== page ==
@article {Brown:1989:0015-749X:881,
title = "Biomass Estimation Methods for Tropical Forests with Applications to Forest Inventory Data",
journal = "Forest Science",
parent_itemid = "infobike://saf/fs",
publishercode ="saf",
year = "1989",
volume = "35",
number = "4",
publication date ="1989-12-01T00:00:00",
pages = "881-902",
itemtype = "ARTICLE",
issn = "0015-749X",
url = "http://www.ingentaconnect.com/content/saf/fs/1989/00000035/00000004/art00003",
keyword = "ratio estimators, regression analysis, Global carbon cycle, expansion factors",
author = "Brown, Sandra and Gillespie, Andrew J. R. and Lugo, Ariel E.",
abstract = "This paper contains a strategy for estimating total aboveground biomass of tropical forests. We developed regression equations to estimate aboveground biomass of individual trees as a function of diameter at breast height, total height, wood density, and Holdridge life zone (sensu Holdridge 1967). The regressions are applied to some 5,300 trees from 43 independent sample plots, and 101 stand tables from large-scale forest inventories in four countries, to estimate commercial and total aboveground biomass per unit area by forest type, and to estimate expansion factors defined as the ratio of aboveground to commercial biomass. The quadratic stand diameter (QSD, i.e., the diameter of a tree of average basal area) in a given forest stand influences the magnitude of the expansion factor. Stands of small trees have large expansion factors (up to 6.4), and as QSD increases, the expansion factor decreases to a constant value (about 1.75). For undisturbed forests in moist, moist transition to dry, and dry life zones respectively, the expansion factors for total aboveground biomass were 1.74, 1.95, and 1.57 respectively. For undisturbed, logged, and nonproductive forest categories used by the FAO to report global commercial wood volume data, we estimated expansion factors of 1.75, 1.90, and 2.00 respectively. Applying these factors to FAO data results in a 28 to 47% increase in previous volume-derived estimates of tropical forest biomass. However, estimates of tropical forest biomass based on small destructive samples continue to be high relative to estimates based on volume data. For. Sci. 35(4):881-902.",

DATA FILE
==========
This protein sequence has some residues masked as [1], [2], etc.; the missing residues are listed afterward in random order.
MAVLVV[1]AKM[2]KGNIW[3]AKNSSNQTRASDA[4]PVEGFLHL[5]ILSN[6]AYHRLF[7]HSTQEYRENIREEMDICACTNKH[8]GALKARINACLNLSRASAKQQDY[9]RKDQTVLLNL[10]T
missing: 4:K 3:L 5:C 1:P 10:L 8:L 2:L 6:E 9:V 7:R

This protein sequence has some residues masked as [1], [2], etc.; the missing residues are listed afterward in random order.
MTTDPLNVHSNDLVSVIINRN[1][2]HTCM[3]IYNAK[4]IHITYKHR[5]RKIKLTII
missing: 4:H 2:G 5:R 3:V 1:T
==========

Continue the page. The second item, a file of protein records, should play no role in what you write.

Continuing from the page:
}